Monetary Policy Decision of the Board Meeting
Central Bank of the Republic of China (Taiwan)
PRESS RELEASE Release Date: September 17, 2020
Monetary Policy Decision of the Board Meeting
I . Global economic and financial conditions
Since the Board met in June this year, various countries where the coronavirus (COVID-19) pandemic appeared to have eased have gradually lifted lockdown measures. The global economy showed signs of bottoming out, while international oil prices stabilized and global inflation rebounded. Major economies successively rolled out large-scale fiscal stimulus measures and maintained accommodative monetary policies to help restore normal economic activity. With ample global liquidity, international stock markets fluctuated and trended up, and long-term government bond yields remained at low levels. Meanwhile, the US dollar index experienced a downtrend, and currencies of major economies broadly appreciated against the US dollar.
A multitude of uncertainties such as recurrent coronavirus outbreaks in several economies in recent months, intensified US-China tensions, heightened global financial fragilities, and lingering geopolitical risks still cast a long shadow over the outlook for global economic and trade recovery. International institutions project the world economy to contract sharply this year and resume growth next year, albeit still below the pre-pandemic level.
II.Domestic economic and financial conditions
Taiwan's exports increased faster from July onwards thanks to robust outbound sales of electronic parts and components and information and communication products. Services exports, however, were constrained by a sharp decline of inbound visitors as some of the pandemic-related border controls remained in place. In terms of domestic demand, government stimulus measures and improved consumer confidence helped lift retail sales out of contraction. In addition, private investment rose steadily, led by capital expenditure expansions by semiconductor firms and the information and communication industry. As domestic economic growth would likely gain stronger momentum in the second half of the year, the Bank forecasts that for the entire year the economy would grow by 1.60% (Appendix Table 1). Meanwhile, labor market conditions improved slightly as the pandemic eased in Taiwan and the government's workers relief programs and job support measures began to show positive effects.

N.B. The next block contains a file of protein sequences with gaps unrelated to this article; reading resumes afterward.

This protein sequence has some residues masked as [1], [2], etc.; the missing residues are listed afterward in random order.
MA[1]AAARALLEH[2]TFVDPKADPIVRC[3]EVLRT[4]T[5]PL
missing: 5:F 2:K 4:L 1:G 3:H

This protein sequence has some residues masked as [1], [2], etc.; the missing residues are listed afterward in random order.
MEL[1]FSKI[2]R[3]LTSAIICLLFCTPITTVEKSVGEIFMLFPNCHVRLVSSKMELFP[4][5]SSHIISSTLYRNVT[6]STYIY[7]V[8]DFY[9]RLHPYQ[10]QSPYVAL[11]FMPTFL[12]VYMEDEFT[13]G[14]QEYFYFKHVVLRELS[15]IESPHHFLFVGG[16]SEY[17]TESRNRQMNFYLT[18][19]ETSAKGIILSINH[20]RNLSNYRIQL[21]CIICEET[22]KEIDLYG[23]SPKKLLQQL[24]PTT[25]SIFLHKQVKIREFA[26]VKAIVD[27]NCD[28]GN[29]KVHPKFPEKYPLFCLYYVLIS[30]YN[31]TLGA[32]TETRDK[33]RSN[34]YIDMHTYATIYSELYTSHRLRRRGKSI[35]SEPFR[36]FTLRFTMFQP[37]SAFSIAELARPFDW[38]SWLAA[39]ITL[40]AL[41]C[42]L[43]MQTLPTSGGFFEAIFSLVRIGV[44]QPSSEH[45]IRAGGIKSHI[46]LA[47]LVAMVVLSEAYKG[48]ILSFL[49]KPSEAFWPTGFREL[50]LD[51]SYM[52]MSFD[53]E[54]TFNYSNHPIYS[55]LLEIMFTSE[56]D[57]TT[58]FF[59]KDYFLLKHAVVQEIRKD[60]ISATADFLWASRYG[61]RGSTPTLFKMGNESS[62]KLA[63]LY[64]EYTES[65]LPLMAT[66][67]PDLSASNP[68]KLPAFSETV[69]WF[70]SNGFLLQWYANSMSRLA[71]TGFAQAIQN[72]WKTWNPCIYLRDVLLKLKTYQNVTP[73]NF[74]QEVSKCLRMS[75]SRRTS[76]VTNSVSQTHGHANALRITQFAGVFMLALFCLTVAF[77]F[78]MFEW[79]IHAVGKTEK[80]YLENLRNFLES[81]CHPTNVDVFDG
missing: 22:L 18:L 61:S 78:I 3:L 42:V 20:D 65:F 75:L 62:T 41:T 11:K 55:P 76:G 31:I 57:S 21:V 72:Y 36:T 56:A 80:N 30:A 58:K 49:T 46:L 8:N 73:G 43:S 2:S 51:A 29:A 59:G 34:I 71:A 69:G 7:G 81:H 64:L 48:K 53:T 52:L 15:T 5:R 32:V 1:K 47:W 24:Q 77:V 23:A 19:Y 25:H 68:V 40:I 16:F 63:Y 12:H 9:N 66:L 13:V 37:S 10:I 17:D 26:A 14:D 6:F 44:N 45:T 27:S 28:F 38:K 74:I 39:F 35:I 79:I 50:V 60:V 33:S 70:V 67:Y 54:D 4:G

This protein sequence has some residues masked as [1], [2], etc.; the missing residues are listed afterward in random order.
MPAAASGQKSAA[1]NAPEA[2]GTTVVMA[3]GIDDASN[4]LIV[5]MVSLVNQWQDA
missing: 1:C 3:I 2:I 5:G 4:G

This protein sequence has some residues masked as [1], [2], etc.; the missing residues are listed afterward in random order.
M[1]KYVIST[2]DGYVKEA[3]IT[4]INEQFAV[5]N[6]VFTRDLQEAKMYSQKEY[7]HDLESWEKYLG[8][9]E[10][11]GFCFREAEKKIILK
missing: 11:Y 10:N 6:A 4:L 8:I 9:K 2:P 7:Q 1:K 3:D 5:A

Looking ahead to next year, Taiwan's export growth is expected to gather pace as major trading partners see their economies stabilize and companies continue to build up capacity locally. Private consumption would likely grow mildly amid an economic recovery. Private investment, while continuing to rise next year, would slow slightly compared with this year because of a higher base effect. Overall, the Bank forecasts that Taiwan's economic growth would advance at a faster pace of 3.28% in 2021.
For the first eight months of the year, the average annual growth rate of the consumer price index (CPI) was -0.27%, mainly owing to domestic energy price cuts amid international oil price slumps. The core CPI (excluding fruit, vegetables, and energy) recorded an average annual growth rate of 0.24%. Inflation is expected to stabilize in the latter half of this year, supported by a rebound in international raw material prices and a pickup in domestic consumer spending. For this year as a whole, the Bank forecasts the CPI and core CPI annual growth rates to be -0.20% and 0.24%, respectively (Appendix Table 2).